Arizona is a Hybrid Tea rose.
According to Botanica’s Roses, the colour of Arizona’s blooms varies according to location. The colour is described by Botanica as follows: The base colour is coppery orange, with salmon-red towards the petal edges and yellow in the petal depths; the tones are richer in cool climates. The catalogue from where I bought my Arizona describes it as gold, copper and orange which seems a pretty good description of the rose in the head photo. The colour is pretty rich in our warm temperate climate so it must be quite magnificent, if it is indeed richer, in cool climates. Continue reading
I have a soft spot for Paradise and it is not because it is a beautiful rose. It is because this is the rose that was the genesis for my rose garden. Continue reading
The colour of Angelique will stop you in your tracks. It is usually described in the catalogues as bright vermillion – I would call it bright orange. It is not a colour that I would normally appreciate but the colour is so bright, so startling and so pure, that it demands attention and, therefore, could not be forsaken when spotted in the nursery. In my apricot bed, it acts as a perfect contrast. Continue reading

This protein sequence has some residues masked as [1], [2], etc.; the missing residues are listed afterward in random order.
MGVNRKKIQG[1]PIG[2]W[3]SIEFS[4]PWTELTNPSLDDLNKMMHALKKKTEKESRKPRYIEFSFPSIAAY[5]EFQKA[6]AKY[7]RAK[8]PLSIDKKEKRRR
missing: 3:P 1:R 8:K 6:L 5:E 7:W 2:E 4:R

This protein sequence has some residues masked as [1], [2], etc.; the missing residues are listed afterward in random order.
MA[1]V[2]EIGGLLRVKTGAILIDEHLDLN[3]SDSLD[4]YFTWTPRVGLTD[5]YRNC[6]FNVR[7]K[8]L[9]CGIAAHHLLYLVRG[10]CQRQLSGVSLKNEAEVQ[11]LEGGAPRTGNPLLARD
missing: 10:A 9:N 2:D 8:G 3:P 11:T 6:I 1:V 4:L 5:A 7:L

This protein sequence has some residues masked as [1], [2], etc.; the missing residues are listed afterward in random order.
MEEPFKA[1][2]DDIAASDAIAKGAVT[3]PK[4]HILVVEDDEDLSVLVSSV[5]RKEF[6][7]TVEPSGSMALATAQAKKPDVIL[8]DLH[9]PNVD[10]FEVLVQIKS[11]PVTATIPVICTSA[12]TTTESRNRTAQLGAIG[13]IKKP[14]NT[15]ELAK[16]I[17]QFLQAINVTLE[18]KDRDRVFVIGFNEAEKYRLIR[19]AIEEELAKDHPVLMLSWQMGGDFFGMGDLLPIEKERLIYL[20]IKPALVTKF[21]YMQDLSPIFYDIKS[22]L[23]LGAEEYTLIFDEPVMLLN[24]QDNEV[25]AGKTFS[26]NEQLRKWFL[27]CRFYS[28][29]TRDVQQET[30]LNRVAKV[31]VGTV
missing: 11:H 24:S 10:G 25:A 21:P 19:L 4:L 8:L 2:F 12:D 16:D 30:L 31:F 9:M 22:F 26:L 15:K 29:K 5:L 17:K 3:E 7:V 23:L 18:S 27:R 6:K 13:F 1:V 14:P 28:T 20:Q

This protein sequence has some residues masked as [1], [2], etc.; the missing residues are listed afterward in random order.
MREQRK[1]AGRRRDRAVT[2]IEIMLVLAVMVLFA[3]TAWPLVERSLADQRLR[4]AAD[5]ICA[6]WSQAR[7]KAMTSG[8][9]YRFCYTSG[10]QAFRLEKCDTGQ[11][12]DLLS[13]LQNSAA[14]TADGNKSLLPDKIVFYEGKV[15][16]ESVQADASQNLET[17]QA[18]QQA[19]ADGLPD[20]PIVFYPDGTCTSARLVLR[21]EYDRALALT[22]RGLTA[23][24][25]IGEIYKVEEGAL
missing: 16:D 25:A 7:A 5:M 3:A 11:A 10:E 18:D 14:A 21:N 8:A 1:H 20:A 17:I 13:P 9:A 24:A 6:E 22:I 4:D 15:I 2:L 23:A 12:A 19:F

I was walking around my rose garden the other day looking for photo opportunities (as you do when you have a blog) and this beautiful bloom jumped out at me. There were several blooms on the bush but no buds. Continue reading
Hannah Gordon is a beauty but it appears there is some controversy over its name and categorisation.
I instinctively tagged this rose ‘Floribunda’ and then went looking for entries in my catalogues only to find it categorised as a ‘Hybrid Tea’. Sceptical though I was, I changed the tag. I then did a Google search and found it under ‘Floribunda’. Continue reading
Julia’s Rose is my favourite ….. no, to say it is my favourite rose it too big a call.
To say Julia’s Rose is my favourite Hybrid Tea may also be too big a call but it is, indisputably, my favourite coloured rose. It is magnificent. It is truly cafe au lait. Continue reading